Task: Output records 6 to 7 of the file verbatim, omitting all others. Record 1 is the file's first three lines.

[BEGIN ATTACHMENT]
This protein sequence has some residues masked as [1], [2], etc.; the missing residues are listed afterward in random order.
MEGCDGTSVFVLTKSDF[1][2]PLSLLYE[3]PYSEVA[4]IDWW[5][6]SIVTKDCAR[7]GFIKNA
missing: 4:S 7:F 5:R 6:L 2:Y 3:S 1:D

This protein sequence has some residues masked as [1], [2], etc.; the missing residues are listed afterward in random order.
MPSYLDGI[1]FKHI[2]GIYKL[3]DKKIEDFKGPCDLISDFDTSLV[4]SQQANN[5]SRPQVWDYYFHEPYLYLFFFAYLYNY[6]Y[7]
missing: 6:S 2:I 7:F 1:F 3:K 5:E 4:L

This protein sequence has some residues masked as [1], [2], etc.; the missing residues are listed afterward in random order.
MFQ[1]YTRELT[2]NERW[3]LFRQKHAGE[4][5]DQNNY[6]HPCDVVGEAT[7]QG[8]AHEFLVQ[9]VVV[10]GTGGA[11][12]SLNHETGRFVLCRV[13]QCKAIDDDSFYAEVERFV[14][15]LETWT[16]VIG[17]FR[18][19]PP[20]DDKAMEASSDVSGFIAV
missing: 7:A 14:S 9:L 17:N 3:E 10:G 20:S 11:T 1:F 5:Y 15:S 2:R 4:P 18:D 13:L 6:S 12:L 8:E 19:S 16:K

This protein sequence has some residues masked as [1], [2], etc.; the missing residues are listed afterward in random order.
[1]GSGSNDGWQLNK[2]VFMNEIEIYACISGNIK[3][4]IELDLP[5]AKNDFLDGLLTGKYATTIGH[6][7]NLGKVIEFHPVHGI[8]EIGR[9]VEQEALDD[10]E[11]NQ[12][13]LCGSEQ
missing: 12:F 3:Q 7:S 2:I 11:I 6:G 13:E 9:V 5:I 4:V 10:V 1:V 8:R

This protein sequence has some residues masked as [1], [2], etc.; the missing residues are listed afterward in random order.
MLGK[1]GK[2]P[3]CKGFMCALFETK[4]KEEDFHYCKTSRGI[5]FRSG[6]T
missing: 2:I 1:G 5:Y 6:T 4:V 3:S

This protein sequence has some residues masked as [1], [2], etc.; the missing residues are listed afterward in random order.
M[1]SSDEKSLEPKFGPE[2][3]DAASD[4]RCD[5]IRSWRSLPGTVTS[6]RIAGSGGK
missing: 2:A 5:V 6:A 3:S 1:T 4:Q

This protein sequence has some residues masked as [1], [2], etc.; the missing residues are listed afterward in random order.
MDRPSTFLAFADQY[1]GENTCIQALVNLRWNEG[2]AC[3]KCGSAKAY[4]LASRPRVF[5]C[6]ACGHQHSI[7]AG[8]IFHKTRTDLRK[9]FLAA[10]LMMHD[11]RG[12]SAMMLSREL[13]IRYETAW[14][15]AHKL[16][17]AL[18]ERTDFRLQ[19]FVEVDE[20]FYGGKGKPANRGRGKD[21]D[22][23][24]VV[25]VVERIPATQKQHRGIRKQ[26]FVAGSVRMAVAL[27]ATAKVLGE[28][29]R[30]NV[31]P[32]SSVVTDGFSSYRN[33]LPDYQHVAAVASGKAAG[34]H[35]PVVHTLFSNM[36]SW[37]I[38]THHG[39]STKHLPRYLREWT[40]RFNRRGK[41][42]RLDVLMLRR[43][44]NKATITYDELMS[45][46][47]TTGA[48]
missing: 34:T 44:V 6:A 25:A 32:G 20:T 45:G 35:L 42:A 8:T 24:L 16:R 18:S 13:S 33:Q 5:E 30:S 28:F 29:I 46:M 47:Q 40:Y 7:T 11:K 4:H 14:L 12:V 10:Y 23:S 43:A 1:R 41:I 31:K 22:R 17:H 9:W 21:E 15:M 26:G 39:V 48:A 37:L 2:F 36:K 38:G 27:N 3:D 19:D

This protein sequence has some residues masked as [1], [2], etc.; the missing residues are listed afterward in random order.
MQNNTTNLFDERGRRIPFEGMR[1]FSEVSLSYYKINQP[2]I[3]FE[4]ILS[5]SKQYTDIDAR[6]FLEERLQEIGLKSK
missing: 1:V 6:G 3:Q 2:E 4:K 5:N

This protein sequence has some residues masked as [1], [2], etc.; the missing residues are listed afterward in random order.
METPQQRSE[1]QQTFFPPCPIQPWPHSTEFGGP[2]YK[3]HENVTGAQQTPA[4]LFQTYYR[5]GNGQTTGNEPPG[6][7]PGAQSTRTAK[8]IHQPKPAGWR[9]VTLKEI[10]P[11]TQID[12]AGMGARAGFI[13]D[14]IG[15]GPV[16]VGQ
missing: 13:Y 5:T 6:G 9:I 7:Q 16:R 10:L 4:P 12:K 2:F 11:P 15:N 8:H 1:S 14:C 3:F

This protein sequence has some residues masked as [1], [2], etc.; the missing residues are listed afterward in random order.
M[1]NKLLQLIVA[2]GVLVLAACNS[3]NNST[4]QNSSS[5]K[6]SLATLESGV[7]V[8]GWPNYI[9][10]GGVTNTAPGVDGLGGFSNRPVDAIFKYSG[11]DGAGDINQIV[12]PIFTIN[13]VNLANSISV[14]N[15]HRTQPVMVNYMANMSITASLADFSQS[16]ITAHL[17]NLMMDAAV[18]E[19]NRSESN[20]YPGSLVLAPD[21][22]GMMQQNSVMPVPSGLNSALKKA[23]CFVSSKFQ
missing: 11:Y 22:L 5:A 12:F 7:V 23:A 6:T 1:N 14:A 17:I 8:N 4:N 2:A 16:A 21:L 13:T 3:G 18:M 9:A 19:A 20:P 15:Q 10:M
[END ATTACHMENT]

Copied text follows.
This protein sequence has some residues masked as [1], [2], etc.; the missing residues are listed afterward in random order.
M[1]SSDEKSLEPKFGPE[2][3]DAASD[4]RCD[5]IRSWRSLPGTVTS[6]RIAGSGGK
missing: 2:A 5:V 6:A 3:S 1:T 4:Q

This protein sequence has some residues masked as [1], [2], etc.; the missing residues are listed afterward in random order.
MDRPSTFLAFADQY[1]GENTCIQALVNLRWNEG[2]AC[3]KCGSAKAY[4]LASRPRVF[5]C[6]ACGHQHSI[7]AG[8]IFHKTRTDLRK[9]FLAA[10]LMMHD[11]RG[12]SAMMLSREL[13]IRYETAW[14][15]AHKL[16][17]AL[18]ERTDFRLQ[19]FVEVDE[20]FYGGKGKPANRGRGKD[21]D[22][23][24]VV[25]VVERIPATQKQHRGIRKQ[26]FVAGSVRMAVAL[27]ATAKVLGE[28][29]R[30]NV[31]P[32]SSVVTDGFSSYRN[33]LPDYQHVAAVASGKAAG[34]H[35]PVVHTLFSNM[36]SW[37]I[38]THHG[39]STKHLPRYLREWT[40]RFNRRGK[41][42]RLDVLMLRR[43][44]NKATITYDELMS[45][46][47]TTGA[48]
missing: 34:T 44:V 6:A 25:A 32:G 20:T 45:G 35:L 42:A 8:T 24:L 16:R 18:S 13:S 33:Q 5:E 30:S 28:F 29:I 46:M 47:Q 40:Y 7:T 11:K 4:H 14:L 12:V 10:Y 23:S 43:A 1:R 41:I 31:K 22:R 17:H 9:W 21:E 15:M 26:G 39:V 48:A 37:L 2:F 36:K 38:G 27:N 3:D 19:D